Alarm bells ring for Delhi’s groundwater

The city's old wells and baodis are running dry, and the Yamuna is getting more polluted by the day. Where is Delhi's water going to come from when groundwater levels are also dropping?
25 Jan 2016
0 mins read
Residents say they are forced to flout the groundwater extraction norms with illegal groundwater pumps in Narela in North-west Delhi due to insufficient and poor quality of water supplied.
Residents say they are forced to flout the groundwater extraction norms with illegal groundwater pumps in Narela in North-west Delhi due to insufficient and poor quality of water supplied.

Delhi, home to 16.75 million people, is in the grip of a major water crisis. Statistics by the Delhi Jal Board for the year 2011 suggest that the water deficit stands at about 250 million gallons per day with the supply being 830 million gallons per day. Unaccounted for water--the gap between the water produced and distributed--is as high as 40-45%. The city’s old wells and water bodies (baodis) have gone dry while the Yamuna continues to be polluted.

Per an appraisal of Delhi’s water supply sector in early 2010, as against the 100% benchmark, only 72% of the population had some water supply and the extent of water metering was even lower at 55%. Water is supplied on average between two and three hours daily. While attempts are being made to plug the gap and fetch more surface water from other states, the demand deficit is putting pressure on the city’s groundwater resources.

The state of Delhi’s groundwater

Dynamic groundwater resources in Delhi have been assessed by the Central Ground Water Board (CWGB) as 292 million cubic metres, while the present withdrawal is 7% above it. Seven of Delhi's nine districts are categorised as overexploited with respect to dynamic groundwater resources indicating that groundwater recharge is much lesser than withdrawal. The availability of groundwater in Delhi is controlled by the hydrogeological conditions characterised by the city’s different geological formations–be it alluvium formations or quartzite hard rocks. The city’s deeper aquifers in the range of 30-60 metres are mostly underlain by saline water, limiting the availability of groundwater.

Groundwater extraction by the Delhi Jal Board is reported to be 25644 cubic metres per day as per 2014 CGWB estimates. Groundwater contributes to about 14% of Delhi’s total official water supply. This, despite the fact that the underground water stratum is not suitable for tapping given its poor quality. Apart from the official supply of groundwater through the 2300 tubewells in the Delhi Jal Board systems, there are 4.65 lakh illegal borewells.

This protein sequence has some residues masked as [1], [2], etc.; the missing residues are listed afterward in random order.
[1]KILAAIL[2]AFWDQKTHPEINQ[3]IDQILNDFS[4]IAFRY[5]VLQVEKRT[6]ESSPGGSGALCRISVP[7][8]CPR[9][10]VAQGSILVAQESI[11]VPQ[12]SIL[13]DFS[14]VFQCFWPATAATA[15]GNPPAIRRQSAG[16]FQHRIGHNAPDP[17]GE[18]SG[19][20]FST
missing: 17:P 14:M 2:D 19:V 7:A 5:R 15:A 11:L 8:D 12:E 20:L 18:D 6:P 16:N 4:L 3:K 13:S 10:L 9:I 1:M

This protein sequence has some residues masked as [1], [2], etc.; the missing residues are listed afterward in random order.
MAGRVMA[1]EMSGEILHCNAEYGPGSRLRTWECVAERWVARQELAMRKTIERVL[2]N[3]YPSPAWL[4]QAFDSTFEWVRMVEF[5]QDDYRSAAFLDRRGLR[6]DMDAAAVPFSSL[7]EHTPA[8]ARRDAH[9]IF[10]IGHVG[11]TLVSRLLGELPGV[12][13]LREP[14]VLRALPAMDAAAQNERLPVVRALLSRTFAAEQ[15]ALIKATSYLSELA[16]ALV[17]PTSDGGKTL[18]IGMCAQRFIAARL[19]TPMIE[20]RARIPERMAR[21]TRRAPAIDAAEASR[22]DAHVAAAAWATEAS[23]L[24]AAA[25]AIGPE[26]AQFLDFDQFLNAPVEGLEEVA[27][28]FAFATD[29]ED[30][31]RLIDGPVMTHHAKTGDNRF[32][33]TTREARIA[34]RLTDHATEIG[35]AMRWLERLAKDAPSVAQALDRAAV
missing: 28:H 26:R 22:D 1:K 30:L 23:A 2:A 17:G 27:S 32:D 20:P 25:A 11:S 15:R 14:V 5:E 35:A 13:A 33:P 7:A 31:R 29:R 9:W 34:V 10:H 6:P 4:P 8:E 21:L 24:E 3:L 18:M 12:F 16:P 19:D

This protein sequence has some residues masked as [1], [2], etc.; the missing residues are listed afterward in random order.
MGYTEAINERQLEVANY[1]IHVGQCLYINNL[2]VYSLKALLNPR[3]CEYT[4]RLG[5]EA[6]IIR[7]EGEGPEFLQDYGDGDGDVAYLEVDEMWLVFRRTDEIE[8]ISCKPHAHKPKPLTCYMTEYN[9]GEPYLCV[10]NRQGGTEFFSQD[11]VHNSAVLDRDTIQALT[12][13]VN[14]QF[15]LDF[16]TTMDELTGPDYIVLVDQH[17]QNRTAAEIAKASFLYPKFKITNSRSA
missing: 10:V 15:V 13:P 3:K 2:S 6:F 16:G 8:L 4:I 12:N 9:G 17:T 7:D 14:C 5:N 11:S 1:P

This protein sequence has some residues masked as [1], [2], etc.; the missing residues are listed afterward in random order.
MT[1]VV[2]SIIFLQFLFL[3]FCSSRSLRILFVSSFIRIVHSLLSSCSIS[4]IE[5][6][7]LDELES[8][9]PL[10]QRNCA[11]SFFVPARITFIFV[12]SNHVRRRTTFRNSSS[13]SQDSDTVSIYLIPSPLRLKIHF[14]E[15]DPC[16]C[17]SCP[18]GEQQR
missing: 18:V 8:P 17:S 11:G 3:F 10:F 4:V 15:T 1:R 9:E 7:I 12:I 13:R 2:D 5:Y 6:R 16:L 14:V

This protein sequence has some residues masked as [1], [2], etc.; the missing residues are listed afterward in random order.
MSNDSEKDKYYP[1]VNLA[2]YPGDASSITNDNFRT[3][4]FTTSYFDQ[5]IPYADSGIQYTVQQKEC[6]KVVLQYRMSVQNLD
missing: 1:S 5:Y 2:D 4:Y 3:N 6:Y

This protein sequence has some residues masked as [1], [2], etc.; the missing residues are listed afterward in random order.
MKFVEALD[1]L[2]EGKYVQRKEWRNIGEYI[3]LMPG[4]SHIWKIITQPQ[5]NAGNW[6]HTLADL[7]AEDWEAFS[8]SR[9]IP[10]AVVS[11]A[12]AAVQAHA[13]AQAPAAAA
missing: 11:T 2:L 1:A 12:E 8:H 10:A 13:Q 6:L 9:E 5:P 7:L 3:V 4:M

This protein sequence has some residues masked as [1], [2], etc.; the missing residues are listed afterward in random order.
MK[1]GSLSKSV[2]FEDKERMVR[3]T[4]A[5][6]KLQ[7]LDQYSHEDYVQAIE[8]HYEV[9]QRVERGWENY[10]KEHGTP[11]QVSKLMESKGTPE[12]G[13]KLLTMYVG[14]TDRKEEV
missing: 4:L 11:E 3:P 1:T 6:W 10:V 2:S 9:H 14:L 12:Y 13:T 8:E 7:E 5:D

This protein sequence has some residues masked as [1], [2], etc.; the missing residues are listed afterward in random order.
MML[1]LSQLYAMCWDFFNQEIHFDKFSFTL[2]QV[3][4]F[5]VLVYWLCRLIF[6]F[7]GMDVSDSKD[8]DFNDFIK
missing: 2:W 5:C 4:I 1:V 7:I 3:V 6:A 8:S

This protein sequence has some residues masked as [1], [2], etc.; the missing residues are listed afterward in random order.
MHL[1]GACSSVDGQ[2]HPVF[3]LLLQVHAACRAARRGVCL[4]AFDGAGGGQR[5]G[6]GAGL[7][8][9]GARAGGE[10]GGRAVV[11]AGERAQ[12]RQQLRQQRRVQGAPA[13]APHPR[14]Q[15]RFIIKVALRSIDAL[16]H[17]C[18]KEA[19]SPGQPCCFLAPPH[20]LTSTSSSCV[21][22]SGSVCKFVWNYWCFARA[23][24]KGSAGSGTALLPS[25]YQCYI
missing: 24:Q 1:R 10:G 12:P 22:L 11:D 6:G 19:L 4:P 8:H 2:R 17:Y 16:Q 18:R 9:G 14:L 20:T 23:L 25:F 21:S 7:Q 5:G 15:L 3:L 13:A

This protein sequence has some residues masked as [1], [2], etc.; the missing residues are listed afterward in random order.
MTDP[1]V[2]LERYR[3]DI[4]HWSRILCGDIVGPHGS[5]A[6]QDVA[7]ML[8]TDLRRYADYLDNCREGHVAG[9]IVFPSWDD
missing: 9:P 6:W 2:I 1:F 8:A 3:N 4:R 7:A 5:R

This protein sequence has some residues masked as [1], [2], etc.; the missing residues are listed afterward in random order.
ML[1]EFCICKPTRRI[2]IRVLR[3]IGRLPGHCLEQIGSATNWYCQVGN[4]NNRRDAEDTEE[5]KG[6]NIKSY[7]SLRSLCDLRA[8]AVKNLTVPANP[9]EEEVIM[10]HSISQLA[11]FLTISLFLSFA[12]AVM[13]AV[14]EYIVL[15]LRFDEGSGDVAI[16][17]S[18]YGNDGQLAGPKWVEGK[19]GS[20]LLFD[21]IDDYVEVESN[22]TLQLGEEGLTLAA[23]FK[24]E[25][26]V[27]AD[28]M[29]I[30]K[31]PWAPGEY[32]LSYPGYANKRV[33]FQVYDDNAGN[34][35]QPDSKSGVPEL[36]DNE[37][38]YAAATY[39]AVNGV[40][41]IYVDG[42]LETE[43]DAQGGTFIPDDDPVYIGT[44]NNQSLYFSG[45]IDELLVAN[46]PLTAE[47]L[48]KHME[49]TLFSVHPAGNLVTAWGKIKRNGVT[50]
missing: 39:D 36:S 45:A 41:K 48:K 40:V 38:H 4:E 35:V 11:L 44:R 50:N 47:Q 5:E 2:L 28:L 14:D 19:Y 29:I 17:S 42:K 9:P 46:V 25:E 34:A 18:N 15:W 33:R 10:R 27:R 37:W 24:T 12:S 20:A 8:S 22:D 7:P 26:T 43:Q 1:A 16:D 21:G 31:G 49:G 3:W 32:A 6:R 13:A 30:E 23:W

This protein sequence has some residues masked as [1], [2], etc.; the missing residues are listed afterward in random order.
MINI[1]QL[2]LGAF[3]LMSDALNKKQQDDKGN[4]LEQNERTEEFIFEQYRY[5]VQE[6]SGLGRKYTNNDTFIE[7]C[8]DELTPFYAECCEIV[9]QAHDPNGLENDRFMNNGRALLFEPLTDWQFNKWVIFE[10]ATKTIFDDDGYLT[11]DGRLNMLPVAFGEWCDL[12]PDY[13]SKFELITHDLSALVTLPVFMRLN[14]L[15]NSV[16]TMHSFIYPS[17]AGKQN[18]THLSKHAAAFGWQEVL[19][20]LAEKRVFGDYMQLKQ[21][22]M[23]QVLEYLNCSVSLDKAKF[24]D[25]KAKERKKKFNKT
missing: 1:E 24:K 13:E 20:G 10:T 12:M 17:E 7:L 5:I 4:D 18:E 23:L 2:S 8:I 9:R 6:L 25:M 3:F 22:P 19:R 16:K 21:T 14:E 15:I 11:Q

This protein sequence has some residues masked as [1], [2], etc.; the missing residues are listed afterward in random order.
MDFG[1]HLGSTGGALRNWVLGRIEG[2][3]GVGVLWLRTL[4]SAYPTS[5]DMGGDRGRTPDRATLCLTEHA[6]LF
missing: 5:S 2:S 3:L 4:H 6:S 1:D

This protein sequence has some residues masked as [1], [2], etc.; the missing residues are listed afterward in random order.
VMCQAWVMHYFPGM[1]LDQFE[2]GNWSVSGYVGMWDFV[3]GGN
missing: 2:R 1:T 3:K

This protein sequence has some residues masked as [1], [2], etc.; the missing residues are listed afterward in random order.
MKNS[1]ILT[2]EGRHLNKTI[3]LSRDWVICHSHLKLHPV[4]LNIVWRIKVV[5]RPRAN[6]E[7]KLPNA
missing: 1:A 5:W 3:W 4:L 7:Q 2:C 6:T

Najafgarh drain; poor septage management contaminates the city’s groundwater

Typically the groundwater depth in the city ranges from 1.2 meters in the Yamuna flood plain to more than 64 meters in the southern part of the Delhi ridge. Groundwater levels have fallen from 20 feet in 1977 to as much as 214 feet in some areas of the city in 2014. Yet, the quantity of water extracted over the years is only increasing. To meet their water needs, individuals and agencies extract groundwater. Tanker trucks run by private operators and put into service by the Jal Board, are sucking the groundwater of its peri-urban areas.

Neither is the city’s legal regime geared to deal with water quality issues nor are there systems in place to use and conserve water. Even urban governance institutions are unable to deal with the issue at hand. As a result, there are no restrictions to groundwater use. Nearly 5 lakh illegal borewells are in existence, and in the absence of regulation and metering, water is wasted. This raises another important issue–one of equity.

Like everywhere elsewhere, there are considerable differences in the availability of water across various sections of society in Delhi as well. Only those who own land and by way of that the groundwater that lies below are able to tap water while the rest are left out. Even those with land are sometimes left out because they cannot afford to run and maintain water extraction mechanisms.

Per a study by the Centre for Environmental Law, WWF-India, “most residents of the lower socio-economic groups face water crises throughout the year which turns acute in the summer months (April, May, June and July). On an average they get as low as 15 litres per capita per day and very often have no dependable water supply. Many have resorted to groundwater extraction, but usually do not use it for cooking, drinking or bathing purposes, as they find its quality very poor. However, very often, they do not have a choice.” Even in the best of times, the poor in Delhi get no more than 40 litres of water per capita per day.